Last spring the city and province announced a partnership with CentreVenture, a Winnipeg downtown development corporation, to use a tax financing scheme to help develop a sports, hospitality and entertainment district (SHED) in downtown Winnipeg.
The projects include the 20-storey ALT Hotel planned for construction on the northwest corner of Portage and Donald streets. Its developer, Longboat Development Corp., has a $75-million redevelopment plan for the entire city block north of the MTS Centre.
Last fall, a long-established worker co-operative in Winnipeg's North End, Neechi Foods Co-Op Ltd., asked the City of Winnipeg for an $850,000 grant, also in the form of tax increment financing (TIF), to help cover the remaining costs of their business complex on North Main Street, Neechi Commons.
Neechi approached the province for TIF funding, but the province opted instead to provide over $2.6 million in infrastructure grants. Neechi's presentation to city council is pending, as is its grant proposal.
The TIF grant Neechi is seeking is one the city administers under the Municipal Act and City of Winnipeg charter. As a social enterprise, Neechi Commons was designed to respond to the needs of the North End community. It will offer training and employment opportunities to inner-city residents and youth, sell locally harvested and processed foods and showcase the work and talents of aboriginal and other inner-city artists and performers, among other things.
Manitoba is one of only two provinces in Canada that utilizes TIF to finance community revitalization in municipalities, although it has a long history of use in the United States. In a TIF scheme, the base property tax of a targeted development property or district is frozen, and the anticipated increase in the property tax that is to result from redevelopment -- that is, the increment -- is used to finance the development project. When the TIF scheme expires, property taxes flow to the municipality.
In 2009, Manitoba passed the Community Revitalization and Tax Increment Financing Act, largely to spur development in Winnipeg's downtown -- hence the SHED project and the Longboat development.
But would the Longboat plans have gone ahead without TIF assistance?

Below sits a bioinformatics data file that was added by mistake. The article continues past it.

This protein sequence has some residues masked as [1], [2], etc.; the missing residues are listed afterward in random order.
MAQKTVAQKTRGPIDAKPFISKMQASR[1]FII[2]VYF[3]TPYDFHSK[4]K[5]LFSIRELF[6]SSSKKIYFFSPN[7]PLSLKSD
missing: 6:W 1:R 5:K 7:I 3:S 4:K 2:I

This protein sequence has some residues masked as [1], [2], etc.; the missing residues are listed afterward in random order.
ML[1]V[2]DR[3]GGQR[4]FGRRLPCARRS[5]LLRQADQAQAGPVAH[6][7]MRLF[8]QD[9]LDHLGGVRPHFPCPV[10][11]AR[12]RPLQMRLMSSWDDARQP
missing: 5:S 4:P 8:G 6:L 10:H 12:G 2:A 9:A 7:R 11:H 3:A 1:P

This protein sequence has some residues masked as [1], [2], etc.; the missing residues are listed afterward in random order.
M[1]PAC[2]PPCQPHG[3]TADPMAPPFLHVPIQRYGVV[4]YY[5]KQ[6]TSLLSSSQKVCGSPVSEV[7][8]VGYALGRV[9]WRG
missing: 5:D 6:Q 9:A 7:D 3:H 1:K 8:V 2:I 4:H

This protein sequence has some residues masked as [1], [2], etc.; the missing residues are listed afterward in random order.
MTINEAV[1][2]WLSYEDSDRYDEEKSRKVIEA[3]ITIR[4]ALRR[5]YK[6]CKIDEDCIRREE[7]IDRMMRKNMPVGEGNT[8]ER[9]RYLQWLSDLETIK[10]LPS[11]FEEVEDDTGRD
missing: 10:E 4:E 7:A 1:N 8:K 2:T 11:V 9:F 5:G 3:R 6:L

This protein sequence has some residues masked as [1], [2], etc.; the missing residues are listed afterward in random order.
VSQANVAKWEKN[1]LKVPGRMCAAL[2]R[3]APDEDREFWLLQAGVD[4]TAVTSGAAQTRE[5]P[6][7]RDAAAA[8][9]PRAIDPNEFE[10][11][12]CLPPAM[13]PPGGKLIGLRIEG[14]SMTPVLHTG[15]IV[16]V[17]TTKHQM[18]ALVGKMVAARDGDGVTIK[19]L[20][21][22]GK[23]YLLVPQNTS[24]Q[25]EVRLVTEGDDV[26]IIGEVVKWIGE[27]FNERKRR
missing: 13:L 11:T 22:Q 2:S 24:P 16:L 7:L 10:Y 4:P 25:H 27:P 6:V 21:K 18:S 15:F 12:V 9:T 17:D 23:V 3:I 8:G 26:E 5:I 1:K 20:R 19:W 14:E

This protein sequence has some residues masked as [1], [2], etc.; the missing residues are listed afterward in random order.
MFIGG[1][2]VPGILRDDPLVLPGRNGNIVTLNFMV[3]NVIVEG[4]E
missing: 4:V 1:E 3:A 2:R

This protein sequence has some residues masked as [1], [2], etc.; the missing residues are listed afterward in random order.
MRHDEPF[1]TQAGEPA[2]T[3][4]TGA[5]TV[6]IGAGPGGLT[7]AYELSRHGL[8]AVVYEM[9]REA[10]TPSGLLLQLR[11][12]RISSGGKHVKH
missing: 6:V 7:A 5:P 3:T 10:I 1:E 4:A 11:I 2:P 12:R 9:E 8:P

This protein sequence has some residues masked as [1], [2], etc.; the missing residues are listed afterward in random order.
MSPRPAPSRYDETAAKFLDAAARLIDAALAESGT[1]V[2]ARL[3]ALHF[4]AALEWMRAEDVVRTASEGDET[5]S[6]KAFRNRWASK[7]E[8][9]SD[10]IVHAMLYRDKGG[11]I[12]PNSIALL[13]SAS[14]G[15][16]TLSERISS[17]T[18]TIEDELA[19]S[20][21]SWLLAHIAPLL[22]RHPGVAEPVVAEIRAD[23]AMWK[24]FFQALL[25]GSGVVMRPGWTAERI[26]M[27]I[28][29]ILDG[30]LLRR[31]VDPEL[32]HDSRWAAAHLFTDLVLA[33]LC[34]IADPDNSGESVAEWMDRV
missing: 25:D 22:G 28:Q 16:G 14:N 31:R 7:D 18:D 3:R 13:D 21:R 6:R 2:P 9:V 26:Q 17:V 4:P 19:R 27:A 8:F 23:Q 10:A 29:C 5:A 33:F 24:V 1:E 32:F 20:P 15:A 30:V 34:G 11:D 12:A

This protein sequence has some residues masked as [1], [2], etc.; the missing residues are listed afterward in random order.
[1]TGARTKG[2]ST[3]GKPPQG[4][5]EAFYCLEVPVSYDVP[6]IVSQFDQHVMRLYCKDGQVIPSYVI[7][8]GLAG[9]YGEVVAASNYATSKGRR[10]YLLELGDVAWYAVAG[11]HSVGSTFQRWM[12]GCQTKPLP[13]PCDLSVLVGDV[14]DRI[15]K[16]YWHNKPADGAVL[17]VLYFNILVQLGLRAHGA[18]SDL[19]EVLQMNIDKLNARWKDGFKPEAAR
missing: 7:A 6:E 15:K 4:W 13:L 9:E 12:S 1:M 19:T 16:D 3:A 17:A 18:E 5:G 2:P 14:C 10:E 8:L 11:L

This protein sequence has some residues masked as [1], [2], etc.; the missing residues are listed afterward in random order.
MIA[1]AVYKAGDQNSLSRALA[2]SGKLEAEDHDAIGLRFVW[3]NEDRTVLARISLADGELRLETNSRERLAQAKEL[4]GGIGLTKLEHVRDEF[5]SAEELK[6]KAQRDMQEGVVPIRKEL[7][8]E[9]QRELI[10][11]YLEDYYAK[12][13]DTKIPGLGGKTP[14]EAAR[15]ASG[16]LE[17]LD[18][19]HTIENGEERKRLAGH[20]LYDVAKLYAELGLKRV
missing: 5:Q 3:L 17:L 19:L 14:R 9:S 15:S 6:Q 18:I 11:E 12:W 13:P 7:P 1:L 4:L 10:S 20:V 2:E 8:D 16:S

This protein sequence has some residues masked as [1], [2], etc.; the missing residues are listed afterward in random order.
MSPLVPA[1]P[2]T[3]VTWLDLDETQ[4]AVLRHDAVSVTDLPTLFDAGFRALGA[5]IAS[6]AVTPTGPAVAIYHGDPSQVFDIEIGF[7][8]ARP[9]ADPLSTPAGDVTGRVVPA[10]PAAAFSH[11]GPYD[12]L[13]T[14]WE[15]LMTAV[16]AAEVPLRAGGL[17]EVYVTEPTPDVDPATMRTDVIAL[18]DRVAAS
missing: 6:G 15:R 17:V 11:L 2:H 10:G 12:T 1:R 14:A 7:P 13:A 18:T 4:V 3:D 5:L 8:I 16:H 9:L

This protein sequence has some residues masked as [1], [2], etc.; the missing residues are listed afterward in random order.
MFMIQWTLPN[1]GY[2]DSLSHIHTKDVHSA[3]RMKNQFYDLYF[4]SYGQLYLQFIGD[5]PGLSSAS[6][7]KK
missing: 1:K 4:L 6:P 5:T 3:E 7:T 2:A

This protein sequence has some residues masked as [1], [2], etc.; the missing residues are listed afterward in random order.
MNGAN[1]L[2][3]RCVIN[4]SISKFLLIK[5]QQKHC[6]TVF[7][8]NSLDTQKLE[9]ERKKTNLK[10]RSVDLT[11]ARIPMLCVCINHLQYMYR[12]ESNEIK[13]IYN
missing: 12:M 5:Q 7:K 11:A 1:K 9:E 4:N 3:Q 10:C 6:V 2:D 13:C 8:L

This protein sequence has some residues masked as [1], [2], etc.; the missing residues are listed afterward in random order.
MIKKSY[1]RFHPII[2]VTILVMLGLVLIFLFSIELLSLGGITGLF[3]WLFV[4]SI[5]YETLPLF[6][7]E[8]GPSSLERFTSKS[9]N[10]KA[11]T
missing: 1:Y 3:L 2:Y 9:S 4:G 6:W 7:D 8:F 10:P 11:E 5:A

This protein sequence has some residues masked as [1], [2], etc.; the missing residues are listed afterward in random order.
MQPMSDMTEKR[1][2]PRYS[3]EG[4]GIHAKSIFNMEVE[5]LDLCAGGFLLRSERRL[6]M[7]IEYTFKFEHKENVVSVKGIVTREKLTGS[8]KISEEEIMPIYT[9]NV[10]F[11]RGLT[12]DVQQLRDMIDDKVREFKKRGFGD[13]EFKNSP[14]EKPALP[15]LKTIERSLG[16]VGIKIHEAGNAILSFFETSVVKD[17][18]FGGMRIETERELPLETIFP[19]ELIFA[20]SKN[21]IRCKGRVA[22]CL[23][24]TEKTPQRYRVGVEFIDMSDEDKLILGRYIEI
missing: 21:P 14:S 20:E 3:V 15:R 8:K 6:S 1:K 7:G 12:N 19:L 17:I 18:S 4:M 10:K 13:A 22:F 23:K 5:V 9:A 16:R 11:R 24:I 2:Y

This also raises questions of how to best fund social enterprises like Neechi, and whether provincial TIF funds designated for community revitalization purposes can be used as an effective means of financing social enterprise and bringing about more equitable community revitalization in Winnipeg.
There are some key aspects of TIF and TIF legislation in Manitoba that need to be looked at.
First, according to the Community Revitalization and Tax Increment Financing Act, to qualify for TIF, developers do not seem to have to show private funds are lacking in sufficient quantities to finance the redevelopment of the property in question, whereas in many cases in the U.S., developers have had to show this.
This principle has been implemented in the U.S. through something known as the "but for" test, where it must be determined that redevelopment of a given property would not occur if not for TIF. Moreover, many cities in the U.S. have identified criteria that must be present before an area can be deemed a blighted neighbourhood and eligible for TIF.
In contrast, Manitoba's TIF Act states that for a property to be designated a TIF property, there only needs to be a belief that: a) significant improvements to the property are to occur; and b) it is in the public interest that these improvements be made. These criteria say nothing about financial or community need and appear to favour private developers, as they would be able to fund greater improvements to a property than a social enterprise would.
This suggests the very opposite of the "but for" principle. It would be useful to have more stringent criteria to determine whether the area in question is economically distressed, and such criteria should take into account the particular socio-economic conditions of the inner city.
Projects that qualify for TIF should have to demonstrate, beyond just the generating of revenue, how they will benefit the surrounding community and the residents who live there.
There also needs to be more public consultation in the administration of TIF. The provincial minister responsible for the TIF Act must meet with the municipal council and school board before designating a property a TIF property.
Further, the legislation should allow for the exemption of property taxes for schools as a source of TIF funds. The use of these taxes conflicts with equitable community revitalization, as schools themselves are important players in building stronger communities, particularly in marginalized areas such as Winnipeg's inner city.
These issues would see the provincial TIF better support social enterprises in the inner city and broaden community revitalization in Winnipeg.
Erin Knight is a volunteer researcher with the Canadian Centre for Policy Alternatives -- Manitoba.